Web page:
In the first installment of the Cannabis 101 series, I attempted to answer the ‘big’ questions about why cannabis is our favorite plant. In this post, I’m going to try to answer some of the most frequently asked questions related to cannabis and health. The answers are based on research that is continually being expanded along with my own personal experience.
Can Smoking Pot Cause Cancer or Lung Damage?
Let’s keep this simple, even if it’s not. Can cannabis cause lung cancer? In a word; no. Can smoking pot cause lung damage? In a word, maybe. Pot does not cause cancer… except maybe it does. In this older article from the CDC, the CDC states that many of the same cancer causing substances in tobacco are present in weed. They did start the article with the caveat; “More research is needed” which is telling us: “We really don’t know,” at least not enough about cannabis and health.
Many of the same substances found in tobacco and cannabis are also in any burned plant material. The main difference between tobacco and cannabis is quantity. If you smoke weed, you smoke a lot less weed then you would tobacco. A pack a day is not the same as 6 to 10 puffs on a pipe or bong or whatever. If you’re indirectly consuming vapor by dabbing or vaping, the smoke might not be directly from a flower, but it is smoke and it is entering your lungs. Can any of these cause cancer? Perhaps, but it’s not been shown at this point. To use that old expression; “We need more research.”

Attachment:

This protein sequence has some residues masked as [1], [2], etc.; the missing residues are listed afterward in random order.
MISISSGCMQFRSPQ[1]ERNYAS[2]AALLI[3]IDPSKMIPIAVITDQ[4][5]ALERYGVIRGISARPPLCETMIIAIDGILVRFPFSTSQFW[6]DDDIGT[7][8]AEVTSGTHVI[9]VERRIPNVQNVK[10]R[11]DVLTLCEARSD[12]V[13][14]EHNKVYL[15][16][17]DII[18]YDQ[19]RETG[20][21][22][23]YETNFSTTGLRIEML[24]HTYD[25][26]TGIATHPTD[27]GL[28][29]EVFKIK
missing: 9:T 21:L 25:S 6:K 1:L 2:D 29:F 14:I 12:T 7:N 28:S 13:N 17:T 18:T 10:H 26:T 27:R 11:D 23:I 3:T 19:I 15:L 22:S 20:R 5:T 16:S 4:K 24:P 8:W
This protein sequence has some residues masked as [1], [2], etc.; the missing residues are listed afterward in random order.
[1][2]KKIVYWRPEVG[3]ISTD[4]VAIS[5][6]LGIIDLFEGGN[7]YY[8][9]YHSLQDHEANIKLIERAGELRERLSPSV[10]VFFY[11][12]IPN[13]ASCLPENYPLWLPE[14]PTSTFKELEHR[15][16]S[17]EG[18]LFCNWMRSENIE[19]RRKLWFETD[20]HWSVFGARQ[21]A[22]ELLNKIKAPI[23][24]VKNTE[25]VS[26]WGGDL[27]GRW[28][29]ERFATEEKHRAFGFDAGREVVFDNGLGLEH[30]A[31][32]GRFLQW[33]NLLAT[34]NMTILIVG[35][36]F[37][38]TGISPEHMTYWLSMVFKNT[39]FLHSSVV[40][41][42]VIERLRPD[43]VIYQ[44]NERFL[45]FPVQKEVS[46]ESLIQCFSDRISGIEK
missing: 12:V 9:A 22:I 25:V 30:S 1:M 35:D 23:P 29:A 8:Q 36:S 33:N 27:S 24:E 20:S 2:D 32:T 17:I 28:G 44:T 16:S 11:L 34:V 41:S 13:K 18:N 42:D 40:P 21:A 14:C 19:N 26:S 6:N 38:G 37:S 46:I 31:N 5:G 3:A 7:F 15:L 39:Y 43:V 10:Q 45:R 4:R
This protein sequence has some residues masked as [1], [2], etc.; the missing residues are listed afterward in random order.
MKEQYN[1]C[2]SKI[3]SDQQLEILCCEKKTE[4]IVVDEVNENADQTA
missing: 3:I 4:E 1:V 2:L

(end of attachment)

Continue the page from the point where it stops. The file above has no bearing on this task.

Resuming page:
There has never been a direct diagnosis of cancer from smoking cannabis. This study from the National Institutes of Health states that it increases the risk of cancer. And this study published by webmd.com shows no link to cancer even in those who started smoking pot as teenagers. The authors of the study were even surprised by the results. But no, weed apparently doesn’t cause cancer when smoked. A more recent article, from 2019, is more ambivalent about whether smoking weed causes cancer. Apparently, the risk is low. If you don’t want to consume smoke, read below for some options. Edibles have their problems as well… not so much from a disease process, but more of an overdose issue.
Can You Overdose on Weed? Does Too Much Weed Harm Your Health?
Yes, you can indeed overdose on marijuana. It won’t kill you or cause any long-term health problems though. Weed simply is not life threatening in any quantity. If you overdose, you might, while under the influence, become highly paranoid or you may become disoriented, but you won’t die. Cannabis is one of the few drugs on the planet that behaves this way. Even aspirin can kill you if you ingest enough. There is not one documented death that can be directly attributed to over-consumption of pot. Not one. Ever.
What Should I do if I Smoke Too Much Weed?
If you do overdose, wait it out as best you can for a few hours and you’ll be fine. The characteristics of the plant are such that it’s really self regulating and you stop before you get to the overdose level. If you’re smoking for pleasure and not to relieve pain, spasms, or whatever, you’ll just stop smoking when you get to the point where you can say; “I’m really stoned.” It’s the nature of the plant and the nature of ingesting the plant.
What Should I do if I Overdose on Edibles?